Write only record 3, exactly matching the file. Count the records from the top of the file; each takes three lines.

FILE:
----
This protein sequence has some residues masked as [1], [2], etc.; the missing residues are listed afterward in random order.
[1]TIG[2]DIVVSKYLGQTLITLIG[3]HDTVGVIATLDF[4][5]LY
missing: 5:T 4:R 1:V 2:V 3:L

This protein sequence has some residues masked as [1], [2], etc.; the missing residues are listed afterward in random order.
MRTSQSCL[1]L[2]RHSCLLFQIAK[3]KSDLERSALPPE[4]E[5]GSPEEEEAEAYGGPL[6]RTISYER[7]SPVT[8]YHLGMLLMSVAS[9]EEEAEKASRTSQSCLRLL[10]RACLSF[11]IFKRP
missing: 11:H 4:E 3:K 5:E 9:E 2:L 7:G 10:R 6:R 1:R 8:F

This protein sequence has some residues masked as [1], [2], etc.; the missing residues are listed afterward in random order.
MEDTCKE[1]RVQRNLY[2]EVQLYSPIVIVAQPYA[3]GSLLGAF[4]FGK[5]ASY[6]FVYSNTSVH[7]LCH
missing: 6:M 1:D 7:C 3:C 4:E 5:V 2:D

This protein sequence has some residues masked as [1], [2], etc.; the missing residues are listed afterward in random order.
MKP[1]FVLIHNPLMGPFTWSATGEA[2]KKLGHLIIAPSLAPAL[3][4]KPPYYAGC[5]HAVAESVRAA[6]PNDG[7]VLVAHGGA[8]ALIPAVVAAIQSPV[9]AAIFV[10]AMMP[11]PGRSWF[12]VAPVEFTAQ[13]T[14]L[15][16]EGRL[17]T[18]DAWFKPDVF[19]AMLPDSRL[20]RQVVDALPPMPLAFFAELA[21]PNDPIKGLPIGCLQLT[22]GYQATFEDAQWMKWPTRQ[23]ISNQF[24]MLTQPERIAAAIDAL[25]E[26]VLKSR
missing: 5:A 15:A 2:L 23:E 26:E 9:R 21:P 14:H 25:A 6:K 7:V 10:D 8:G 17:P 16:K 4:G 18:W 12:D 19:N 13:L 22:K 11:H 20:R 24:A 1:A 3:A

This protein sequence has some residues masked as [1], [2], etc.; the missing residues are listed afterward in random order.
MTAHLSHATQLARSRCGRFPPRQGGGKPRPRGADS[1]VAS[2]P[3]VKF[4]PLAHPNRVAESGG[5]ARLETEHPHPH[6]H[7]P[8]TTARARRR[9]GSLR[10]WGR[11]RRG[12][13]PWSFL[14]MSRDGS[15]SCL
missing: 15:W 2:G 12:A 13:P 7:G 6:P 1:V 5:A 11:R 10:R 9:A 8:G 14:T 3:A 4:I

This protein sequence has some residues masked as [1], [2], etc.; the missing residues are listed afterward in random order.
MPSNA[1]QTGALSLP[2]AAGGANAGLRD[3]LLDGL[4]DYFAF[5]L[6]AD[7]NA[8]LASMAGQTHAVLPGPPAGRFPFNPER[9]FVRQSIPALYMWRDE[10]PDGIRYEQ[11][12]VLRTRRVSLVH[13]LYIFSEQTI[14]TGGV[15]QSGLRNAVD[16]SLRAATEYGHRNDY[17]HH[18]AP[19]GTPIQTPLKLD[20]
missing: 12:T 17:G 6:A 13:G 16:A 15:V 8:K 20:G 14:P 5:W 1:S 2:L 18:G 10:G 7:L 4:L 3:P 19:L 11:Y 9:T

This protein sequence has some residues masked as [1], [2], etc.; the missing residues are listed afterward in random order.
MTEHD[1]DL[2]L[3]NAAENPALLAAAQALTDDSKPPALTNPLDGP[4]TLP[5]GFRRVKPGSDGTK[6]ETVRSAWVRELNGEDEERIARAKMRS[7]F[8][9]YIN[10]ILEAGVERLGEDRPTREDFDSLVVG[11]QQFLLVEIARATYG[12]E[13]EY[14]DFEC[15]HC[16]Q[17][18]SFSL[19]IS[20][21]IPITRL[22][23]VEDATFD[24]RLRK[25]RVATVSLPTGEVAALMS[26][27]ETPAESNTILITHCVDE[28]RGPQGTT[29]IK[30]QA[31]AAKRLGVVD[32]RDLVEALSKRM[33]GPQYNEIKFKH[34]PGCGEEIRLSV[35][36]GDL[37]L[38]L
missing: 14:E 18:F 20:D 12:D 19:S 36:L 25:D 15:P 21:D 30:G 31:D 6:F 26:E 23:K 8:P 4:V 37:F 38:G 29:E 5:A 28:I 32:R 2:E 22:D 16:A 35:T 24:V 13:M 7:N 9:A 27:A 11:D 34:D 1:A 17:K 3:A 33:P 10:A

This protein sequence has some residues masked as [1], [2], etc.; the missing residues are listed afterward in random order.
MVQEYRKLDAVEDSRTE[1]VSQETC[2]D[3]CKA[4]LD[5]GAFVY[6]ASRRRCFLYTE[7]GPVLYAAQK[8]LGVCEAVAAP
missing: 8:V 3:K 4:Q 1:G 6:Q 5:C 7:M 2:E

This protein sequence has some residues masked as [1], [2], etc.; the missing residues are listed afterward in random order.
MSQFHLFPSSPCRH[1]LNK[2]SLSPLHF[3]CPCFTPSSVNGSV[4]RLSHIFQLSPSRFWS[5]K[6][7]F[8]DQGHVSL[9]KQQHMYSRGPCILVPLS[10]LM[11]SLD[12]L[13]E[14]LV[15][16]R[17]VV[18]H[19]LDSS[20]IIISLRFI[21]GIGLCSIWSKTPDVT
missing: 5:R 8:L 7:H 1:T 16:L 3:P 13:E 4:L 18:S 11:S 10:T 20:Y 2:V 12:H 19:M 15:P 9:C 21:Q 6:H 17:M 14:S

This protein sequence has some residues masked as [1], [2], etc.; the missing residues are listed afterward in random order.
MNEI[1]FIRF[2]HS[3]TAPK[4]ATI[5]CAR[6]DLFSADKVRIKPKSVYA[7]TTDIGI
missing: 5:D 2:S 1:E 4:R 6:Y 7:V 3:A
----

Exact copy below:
This protein sequence has some residues masked as [1], [2], etc.; the missing residues are listed afterward in random order.
MEDTCKE[1]RVQRNLY[2]EVQLYSPIVIVAQPYA[3]GSLLGAF[4]FGK[5]ASY[6]FVYSNTSVH[7]LCH
missing: 6:M 1:D 7:C 3:C 4:E 5:V 2:D